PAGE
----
Affordable housing scheme in Lucan a ‘death trap’, say residents
Homeowners move out after inspectors find council-approved homes lack fire safety features
Foxford Court residents in Lucan, Dublin, from left, Denise Murphy, Paul Kavanagh and Paul Coleman. Photograph: Dave Meehan
Homes in a Lucan housing development, built on behalf of South Dublin County Council nine years ago, have been found to have no fire-stopping between them and to lack essential fire safety protections.
Fearing for their safety, some residents have moved out of their homes at Foxford Court, which they bought as affordable housing from the council.
However, the council is refusing to take action to address their concerns, saying the dwellings are privately owned and safety issues are not its responsibility.
The residents argue the council signed off on the certificate of compliance for the development and granted its fire safety certificate.
Foxford Court comprises 52 apartments and duplexes, and were purpose-built by Newlyn Developments for the council in 2004. The residents bought their homes from the council; their mortgages are with the council. The council also established the management company which ran the development for the first year. The freehold title was transferred to a private management company in June 2006.
Concerns about fire safety at Foxford Court were first raised with the council by resident Paul Coleman in 2005. He had found pipes in the bathroom were not appropriately fire-sealed to stop fire or smoke passing through.
The council’s housing department contacted Newlyn Developments which inspected Mr Coleman’s and another dwelling.
In a letter to Breda Fogarty in the housing department, dated May 31st, 2006, and seen by The Irish Times, Christy Dowling of Newlyn Developments states he is “satisfied” the dwellings are “compliant with regulations”.
Concerns were again raised last November, by another resident, Paul Kavanagh. He was carrying out work in his son’s bedroom which entailed lifting the floorboards. The bedroom is divided by a wall from the neighbouring duplex, owned by Sinead O’Flaherty.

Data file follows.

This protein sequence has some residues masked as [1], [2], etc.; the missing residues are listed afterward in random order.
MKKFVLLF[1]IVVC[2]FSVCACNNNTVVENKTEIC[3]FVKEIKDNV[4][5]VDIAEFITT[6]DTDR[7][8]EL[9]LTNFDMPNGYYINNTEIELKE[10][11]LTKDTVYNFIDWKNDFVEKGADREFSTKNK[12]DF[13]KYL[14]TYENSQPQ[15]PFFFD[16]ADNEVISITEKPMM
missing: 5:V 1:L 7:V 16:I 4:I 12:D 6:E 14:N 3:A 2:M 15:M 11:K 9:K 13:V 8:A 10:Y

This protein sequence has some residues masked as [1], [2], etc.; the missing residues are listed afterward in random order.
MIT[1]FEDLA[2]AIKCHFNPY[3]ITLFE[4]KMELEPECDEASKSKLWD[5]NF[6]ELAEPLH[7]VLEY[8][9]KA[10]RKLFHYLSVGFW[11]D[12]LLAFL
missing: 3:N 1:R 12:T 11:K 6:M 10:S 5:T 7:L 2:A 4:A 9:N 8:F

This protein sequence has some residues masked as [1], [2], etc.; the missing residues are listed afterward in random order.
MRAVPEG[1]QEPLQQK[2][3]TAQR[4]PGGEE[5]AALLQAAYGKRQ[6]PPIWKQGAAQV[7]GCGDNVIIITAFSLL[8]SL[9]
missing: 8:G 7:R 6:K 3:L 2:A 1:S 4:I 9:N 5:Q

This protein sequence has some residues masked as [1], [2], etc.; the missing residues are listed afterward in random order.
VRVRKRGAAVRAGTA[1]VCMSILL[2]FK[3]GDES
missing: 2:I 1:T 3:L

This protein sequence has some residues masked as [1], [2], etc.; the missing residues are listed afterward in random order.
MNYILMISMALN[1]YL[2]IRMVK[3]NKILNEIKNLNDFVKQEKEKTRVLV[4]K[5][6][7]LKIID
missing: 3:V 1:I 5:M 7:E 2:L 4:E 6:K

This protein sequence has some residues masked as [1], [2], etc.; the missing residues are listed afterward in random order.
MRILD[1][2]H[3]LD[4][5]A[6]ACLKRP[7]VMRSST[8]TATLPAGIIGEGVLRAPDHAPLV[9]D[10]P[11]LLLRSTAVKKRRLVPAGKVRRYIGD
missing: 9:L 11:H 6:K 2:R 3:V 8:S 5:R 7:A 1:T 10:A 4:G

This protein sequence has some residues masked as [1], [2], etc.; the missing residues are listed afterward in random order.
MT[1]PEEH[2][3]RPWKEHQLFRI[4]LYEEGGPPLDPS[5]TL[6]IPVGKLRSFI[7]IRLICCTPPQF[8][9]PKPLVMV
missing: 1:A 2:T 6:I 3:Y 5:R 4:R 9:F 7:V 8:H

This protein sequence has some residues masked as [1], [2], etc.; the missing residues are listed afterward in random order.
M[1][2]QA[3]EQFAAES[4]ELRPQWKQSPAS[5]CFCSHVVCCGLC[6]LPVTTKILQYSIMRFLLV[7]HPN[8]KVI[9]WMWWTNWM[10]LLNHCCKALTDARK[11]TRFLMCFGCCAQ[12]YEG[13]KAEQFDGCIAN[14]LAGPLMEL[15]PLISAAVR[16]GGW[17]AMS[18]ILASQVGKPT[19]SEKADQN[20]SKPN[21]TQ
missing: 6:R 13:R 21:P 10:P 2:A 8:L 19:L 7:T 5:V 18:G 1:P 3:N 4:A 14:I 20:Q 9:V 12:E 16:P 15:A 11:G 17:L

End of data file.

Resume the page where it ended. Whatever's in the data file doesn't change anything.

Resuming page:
The dividing wall should extend down beneath the floorboards to act as a barrier against fire-spreading.
However, the wall stops at the floor, leaving an open route under the boards for smoke and fire. Visiting Mr Kavanagh’s home last week, it was possible to reach under the wall and touch Ms O’Flaherty’s floorboards.
Mr Kavanagh and his partner, Denise Murphy, have moved out with their two children. Ms Murphy says she felt “ill” when she says she realised she had “been keeping our children in a death trap”.
The management company now in charge of Foxford Court commissioned a safety review of Mr Coleman’s, Mr Kavanagh’s and Ms O’Flaherty’s apartments . It was carried out on February 11th by Health and Safety Services, Training and Consultancy Ltd.
A draft copy of its report, seen by The Irish Times , draws attention to the lack of fire-stopping between the duplexes, adding there is also no fire-stopping between Mr Kavanagh’s duplex and the apartment below. The “hidden voids” “provide a ready route for smoke and flame spread”, it says.
Referring to the bathroom pipes, the report says: “The pipe penetrating the floor slab did not appear to be appropriately fire-stopped with appropriate material”. It calls for “immediate remedial works to install fire-stopping where required”.
Residents, through their management company, have been in correspondence with South Dublin County Council since December, asking that it send an engineer to investigate their safety concerns. Given that it signed off on the development, they argue the council has a key role in remedying their safety concerns.
The council did not provide a statement to The Irish Times . However, in a letter dated February 26th to Eoin O’Broin, a Sinn Féin member and local activist, who has been advocating for the residents, the county architect Eddie Conroy states the houses “were purchased under the affordable housing initiative and are all privately owned”.
Mr Conroy says the developer is “responsible for constructing the development in accordance with approved plans and conditions attached to the grant of planning permission.
“In relation to building control this is regulated through a self-certification process, in which the local authority has no direct involvement . . . I strongly recommend that the owners or management company deal with the chief fire officer to agree a strategy to address the issue.”
In an email to residents dated February 15th, the management company says it is “looking into engaging a solicitor to try and get the council to play ball”.
A spokesman for the management company said he did not want to “get into the details of this” with The Irish Times as it was an ongoing situation.
Newlyn Developments did not respond to phone messages.
Mr O’Broin said: “The attempt by the council to wash their hands of the problem is unacceptable.
“They sold unsafe houses and flats to unsuspecting buyers. Equally, Newlands built these unsafe units.”
He said the council and the developer “must step in and rectify the problems. Residents must not be left to pick up the bill for a problem which they did not create”.